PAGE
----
Major heat will come their way, so Wee-Bey must hide out in Philly for awhile. D'Angelo is ordered to drive Wee-Bey to Philly, but he is suspicious that this may be a ruse to off him instead. They stop by Wee-Bey's apartment, all the time Dee fearing it is a trap, but Wee-Bey just gives him instructions to care for his tropical fish.

    Wallace phones Poot from his Grandma's because he's homesick for Baltimore. Bubbles, still straight and still waiting for cash from Greggs, beeps her and is picked up by cops moments later at a pay phone. He agrees to return to the projects and observe who is missing among Barksdale's crew. McNulty gives him $20 to get high, but Bubbles holds on to the money and stays clean, reporting later that Little Man, Savino and Wee-Bey have disappeared from the Towers.

    Barksdale attorney Maury Levy assures Rhonda Pearlman and McNulty that if Savino calls, Levy will advise him the police are looking for him and he should turn himself in. McNulty has heard enough lawyer double-talk and insists the hard way that Levy have Savino in police custody before day's end. He not only insults Levy in his tirade, but Pearlman too, who backs McNulty's threats to Levy nonetheless. Levy coughs up Savino, and when Savino is informed that he will go to prison for three years, he responds cockily: "I can do the three. Ain't no thing."

    Burrell is on the warpath again, and tells Daniels the police commissioner wants citywide raids on every known suspect in the case. "We want dope on the table for the six o'clock news." Daniels tells his squad the news, but says they will not raid the Pimlico drug house that is Barksdale's main supplier, since to do so would compromise their case. Burrell however learns of this scheme and warns Daniels that he'd better include the Pimlico house. Daniels concludes that there's a snitch in his squad who tipped Burrell off. McNulty asks Judge Phelan to overrule Burrell's order to include the Pimlico house, but the Judge refuses.

    The citywide busts go down, and although the Pimlico connection is not home, the cops find a huge supply of drugs and a large pile of cash in his house. Herc and Carver each help themselves to a stack of bills before reporting their find. After the busts, Burrell holds a press conference, and indeed the drugs are on the table.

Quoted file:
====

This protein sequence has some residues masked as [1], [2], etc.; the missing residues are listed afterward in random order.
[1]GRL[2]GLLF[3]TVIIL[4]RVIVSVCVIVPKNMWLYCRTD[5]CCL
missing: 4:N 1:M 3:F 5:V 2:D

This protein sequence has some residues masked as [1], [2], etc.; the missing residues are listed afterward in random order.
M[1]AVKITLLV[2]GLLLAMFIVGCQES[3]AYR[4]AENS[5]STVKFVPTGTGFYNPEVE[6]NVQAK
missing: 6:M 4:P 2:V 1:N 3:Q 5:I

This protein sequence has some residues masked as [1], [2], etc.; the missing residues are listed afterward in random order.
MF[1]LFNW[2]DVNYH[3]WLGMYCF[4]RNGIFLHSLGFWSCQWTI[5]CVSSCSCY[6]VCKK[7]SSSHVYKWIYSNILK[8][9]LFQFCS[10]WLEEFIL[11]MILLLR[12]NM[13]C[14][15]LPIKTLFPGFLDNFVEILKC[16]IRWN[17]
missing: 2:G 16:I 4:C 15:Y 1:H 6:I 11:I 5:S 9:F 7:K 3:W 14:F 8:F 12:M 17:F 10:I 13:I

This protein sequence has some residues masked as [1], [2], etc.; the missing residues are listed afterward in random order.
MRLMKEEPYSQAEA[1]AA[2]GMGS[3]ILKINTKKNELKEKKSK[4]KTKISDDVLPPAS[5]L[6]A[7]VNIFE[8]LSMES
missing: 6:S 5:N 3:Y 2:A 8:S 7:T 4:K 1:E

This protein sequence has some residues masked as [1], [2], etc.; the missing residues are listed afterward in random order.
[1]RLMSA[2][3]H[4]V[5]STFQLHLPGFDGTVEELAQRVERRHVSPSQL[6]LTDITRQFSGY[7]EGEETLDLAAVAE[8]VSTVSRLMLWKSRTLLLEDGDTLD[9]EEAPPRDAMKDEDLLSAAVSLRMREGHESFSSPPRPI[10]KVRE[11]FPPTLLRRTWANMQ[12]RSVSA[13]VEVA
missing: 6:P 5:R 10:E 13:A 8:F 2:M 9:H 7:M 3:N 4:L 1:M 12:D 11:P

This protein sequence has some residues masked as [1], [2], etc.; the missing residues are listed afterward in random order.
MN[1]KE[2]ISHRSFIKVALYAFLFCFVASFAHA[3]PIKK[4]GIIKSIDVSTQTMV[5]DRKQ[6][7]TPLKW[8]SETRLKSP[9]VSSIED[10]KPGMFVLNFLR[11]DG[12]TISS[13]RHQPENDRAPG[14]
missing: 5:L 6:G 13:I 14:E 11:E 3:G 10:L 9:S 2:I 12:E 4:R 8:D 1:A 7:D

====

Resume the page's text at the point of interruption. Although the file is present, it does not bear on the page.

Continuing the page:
The report on Greggs is that she has swelling on the vertebrae and indications of partial paralysis, which may go away when the swelling recedes.

  12. 12 - Cleaning Up

    "This is me, yo, right here." - Wallace

    Greggs' condition has stabilized but McNulty is distraught and determined to feel guilty about her being shot. Drinking heavily, he's been unable to bring himself to visit her in the hospital or even call. "Avon Barksdale," he tells Daniels, "was just a way for me to show everyone how smart I was and how fucked up the department is. It was never about Avon Barksdale; it was just about me." Daniels calls him on his self-pity and says the case will move forward with or without McNulty.

    Stringer arrives at the Pit and collects beepers from everyone in the operation. He gives cell phones to D'Angelo and Bodie and orders everyone else "off the air." And when they do use a cell phone, he instructs, use it just to set up a meeting and then talk face to face.

    Freamon has convinced Shardene to wear a wire to work, in the hopes that he'll pick up incriminating conversations. When she does, it's clear she's risking a lot with little hope of overhearing anything important. She's frightened, too, and begs Freamon to let her off the hook, but he needs one more thing. He wants to insert a fiber-optic camera and mike in the wall of Avon's and Stringer's office and needs inside information on its precise location. Shardene agrees to help once more.

    Avon's attorney Levy helps Stringer and Avon focus on their vulnerabilities. Together they enumerate their weak points and come up with what is essentially a hit list, which includes the security guard who lied to save D'Angelo as well as Little Man, who killed Orlando, and Wallace, who can connect them to the death of Brandon.

    Burrell tells Daniels the investigation is finished now that the wiretaps are useless, and he holds out the possibility of a promotion for Daniels. Daniels nevertheless resists, pointing out that the court order is for 90 days of wiretaps, and that it hasn't yet expired.

    Pearlman is taken aback when her boss inquires as to why Daniels' team is pulling campaign-finance reports on local politicians, and volunteers that he's checked his own contributors' list and is returning money to people he doesn't know. "I want you to take it back to whoever's on the hunt and make it clear they have no quarrel with me," he tells her.

    When Avon and Stringer express interest in Wallace's whereabouts, D'Angelo reassures them that Wallace is out of the game and in fact has moved away. When they persist, he tells them, "Let the boy be." Wallace, however, is bored in the country and returns to the projects to ask for his job back. Bodie and Poot are dispatched to kill him and they do.

    Burrell summons Daniels to his office to meet Sen. Clay Davis, whose driver had been picked up with $20,000 in cash from the projects. "That was a misunderstanding of no concern of the police," Davis assures Daniels. Daniels leaves after persisting in his interest in the $20,000, and Davis is furious: "You need to put his ass on a foot post so far out in the sticks he's gonna see the Philadelphia cops working towards you," he tells Burrell.

    With a wire installed in Avon's office, the squad can see Stringer and Avon packing things up to move. They also see Avon asking D'Angelo to make a New York City run that evening to pick up drugs. Reluctantly, D'Angelo agrees, and before he leaves, the squad attaches a tailing device to his car. He's stopped and arrested after he makes the pickup, and is defiant when Daniels and McNulty try to flip him by showing him pictures of Wallace and the security guard Avon had murdered. "That's how you take care of your own?" McNulty asks him. But when Stringer and Levy come to visit him in jail, he is defiant with them, too. "Where's Wallace, String?" he asks over and over. As they leave, D'Angelo yells that he'll get his own lawyer.